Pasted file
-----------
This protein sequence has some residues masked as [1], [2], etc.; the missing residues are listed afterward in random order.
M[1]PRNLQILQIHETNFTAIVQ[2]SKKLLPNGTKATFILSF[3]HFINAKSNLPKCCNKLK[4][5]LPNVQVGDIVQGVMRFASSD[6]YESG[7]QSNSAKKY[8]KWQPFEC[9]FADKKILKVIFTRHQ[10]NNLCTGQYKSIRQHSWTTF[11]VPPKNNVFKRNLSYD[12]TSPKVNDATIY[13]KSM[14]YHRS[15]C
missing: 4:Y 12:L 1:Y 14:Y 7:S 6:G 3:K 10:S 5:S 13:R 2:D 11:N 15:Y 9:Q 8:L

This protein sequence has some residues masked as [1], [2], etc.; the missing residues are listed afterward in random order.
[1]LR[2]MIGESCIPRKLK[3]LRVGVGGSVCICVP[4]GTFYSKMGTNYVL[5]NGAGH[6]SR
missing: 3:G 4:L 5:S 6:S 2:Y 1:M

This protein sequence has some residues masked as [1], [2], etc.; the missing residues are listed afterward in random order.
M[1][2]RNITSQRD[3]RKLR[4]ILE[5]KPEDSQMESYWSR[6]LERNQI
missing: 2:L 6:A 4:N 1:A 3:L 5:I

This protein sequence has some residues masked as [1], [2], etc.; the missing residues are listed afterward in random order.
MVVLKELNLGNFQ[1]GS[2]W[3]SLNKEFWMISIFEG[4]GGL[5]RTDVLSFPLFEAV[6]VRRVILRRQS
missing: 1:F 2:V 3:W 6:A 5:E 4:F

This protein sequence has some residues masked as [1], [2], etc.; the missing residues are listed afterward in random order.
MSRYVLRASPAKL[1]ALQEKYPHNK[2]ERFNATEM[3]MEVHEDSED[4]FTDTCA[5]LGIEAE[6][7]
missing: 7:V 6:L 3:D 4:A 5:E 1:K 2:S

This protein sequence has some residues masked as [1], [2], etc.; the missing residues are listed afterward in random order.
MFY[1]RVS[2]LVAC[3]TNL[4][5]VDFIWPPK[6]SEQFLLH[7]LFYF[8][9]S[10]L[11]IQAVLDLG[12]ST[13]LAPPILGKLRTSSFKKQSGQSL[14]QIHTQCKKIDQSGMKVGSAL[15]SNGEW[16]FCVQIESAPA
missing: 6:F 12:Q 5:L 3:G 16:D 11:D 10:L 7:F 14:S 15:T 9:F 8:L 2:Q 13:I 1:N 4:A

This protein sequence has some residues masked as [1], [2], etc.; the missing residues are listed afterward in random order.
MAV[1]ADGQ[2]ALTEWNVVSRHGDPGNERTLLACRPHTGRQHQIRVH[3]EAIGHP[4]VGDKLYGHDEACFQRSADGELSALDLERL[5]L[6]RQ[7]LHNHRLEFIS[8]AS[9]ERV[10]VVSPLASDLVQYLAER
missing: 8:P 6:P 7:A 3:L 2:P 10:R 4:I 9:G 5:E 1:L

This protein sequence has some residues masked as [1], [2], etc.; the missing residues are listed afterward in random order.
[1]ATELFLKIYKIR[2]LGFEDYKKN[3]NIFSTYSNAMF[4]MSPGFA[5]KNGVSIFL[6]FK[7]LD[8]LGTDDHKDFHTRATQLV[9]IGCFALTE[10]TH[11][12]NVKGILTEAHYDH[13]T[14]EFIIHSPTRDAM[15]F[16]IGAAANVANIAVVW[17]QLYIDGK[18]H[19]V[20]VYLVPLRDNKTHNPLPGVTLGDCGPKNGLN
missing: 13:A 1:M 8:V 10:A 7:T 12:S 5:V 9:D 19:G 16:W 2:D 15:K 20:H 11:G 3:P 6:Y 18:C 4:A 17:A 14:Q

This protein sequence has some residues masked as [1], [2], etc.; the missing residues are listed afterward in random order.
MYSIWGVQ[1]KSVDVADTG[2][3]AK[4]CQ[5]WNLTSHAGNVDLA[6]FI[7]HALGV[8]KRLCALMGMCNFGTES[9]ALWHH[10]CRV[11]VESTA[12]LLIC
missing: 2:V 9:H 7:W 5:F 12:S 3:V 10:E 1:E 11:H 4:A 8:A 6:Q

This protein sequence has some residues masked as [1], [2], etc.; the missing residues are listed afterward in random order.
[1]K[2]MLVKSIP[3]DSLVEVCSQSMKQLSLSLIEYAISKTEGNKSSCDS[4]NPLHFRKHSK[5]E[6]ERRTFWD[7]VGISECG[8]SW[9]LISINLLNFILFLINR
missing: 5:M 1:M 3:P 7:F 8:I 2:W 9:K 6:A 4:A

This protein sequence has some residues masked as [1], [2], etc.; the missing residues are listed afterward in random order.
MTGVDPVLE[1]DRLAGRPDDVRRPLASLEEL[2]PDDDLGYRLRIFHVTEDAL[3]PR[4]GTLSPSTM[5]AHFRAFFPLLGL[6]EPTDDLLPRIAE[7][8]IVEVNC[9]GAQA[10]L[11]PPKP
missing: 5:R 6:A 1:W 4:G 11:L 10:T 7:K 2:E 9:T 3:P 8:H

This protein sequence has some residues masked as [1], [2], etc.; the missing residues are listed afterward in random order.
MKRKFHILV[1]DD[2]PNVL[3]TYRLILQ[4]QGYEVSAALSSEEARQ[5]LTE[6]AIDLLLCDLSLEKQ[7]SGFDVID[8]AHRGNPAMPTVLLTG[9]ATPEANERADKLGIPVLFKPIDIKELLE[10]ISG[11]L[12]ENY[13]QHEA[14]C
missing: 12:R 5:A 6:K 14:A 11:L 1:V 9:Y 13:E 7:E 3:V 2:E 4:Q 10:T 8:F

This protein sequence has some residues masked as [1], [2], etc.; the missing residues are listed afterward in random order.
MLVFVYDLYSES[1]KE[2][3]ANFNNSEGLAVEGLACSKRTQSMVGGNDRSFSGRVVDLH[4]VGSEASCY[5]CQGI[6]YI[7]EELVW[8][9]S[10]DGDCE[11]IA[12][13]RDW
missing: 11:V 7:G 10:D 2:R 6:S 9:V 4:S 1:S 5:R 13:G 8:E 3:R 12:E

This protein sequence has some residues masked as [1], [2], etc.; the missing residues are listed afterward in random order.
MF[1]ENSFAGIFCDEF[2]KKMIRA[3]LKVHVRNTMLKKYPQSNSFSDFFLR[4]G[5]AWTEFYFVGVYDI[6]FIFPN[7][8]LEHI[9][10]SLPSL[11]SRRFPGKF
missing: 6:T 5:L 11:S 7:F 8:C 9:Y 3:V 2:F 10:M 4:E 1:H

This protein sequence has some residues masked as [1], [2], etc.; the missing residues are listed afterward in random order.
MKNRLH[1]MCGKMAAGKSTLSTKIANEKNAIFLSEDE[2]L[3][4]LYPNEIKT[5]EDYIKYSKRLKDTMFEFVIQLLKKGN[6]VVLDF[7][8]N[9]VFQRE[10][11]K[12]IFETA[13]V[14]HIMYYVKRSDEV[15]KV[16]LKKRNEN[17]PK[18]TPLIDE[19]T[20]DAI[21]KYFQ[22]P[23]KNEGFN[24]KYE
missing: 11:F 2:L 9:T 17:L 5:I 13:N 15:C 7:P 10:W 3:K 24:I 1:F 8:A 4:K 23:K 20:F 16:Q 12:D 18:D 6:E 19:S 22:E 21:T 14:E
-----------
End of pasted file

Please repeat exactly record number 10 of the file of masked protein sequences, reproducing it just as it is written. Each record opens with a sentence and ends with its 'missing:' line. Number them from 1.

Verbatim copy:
This protein sequence has some residues masked as [1], [2], etc.; the missing residues are listed afterward in random order.
[1]K[2]MLVKSIP[3]DSLVEVCSQSMKQLSLSLIEYAISKTEGNKSSCDS[4]NPLHFRKHSK[5]E[6]ERRTFWD[7]VGISECG[8]SW[9]LISINLLNFILFLINR
missing: 5:M 1:M 3:P 7:F 8:I 2:W 9:K 6:A 4:A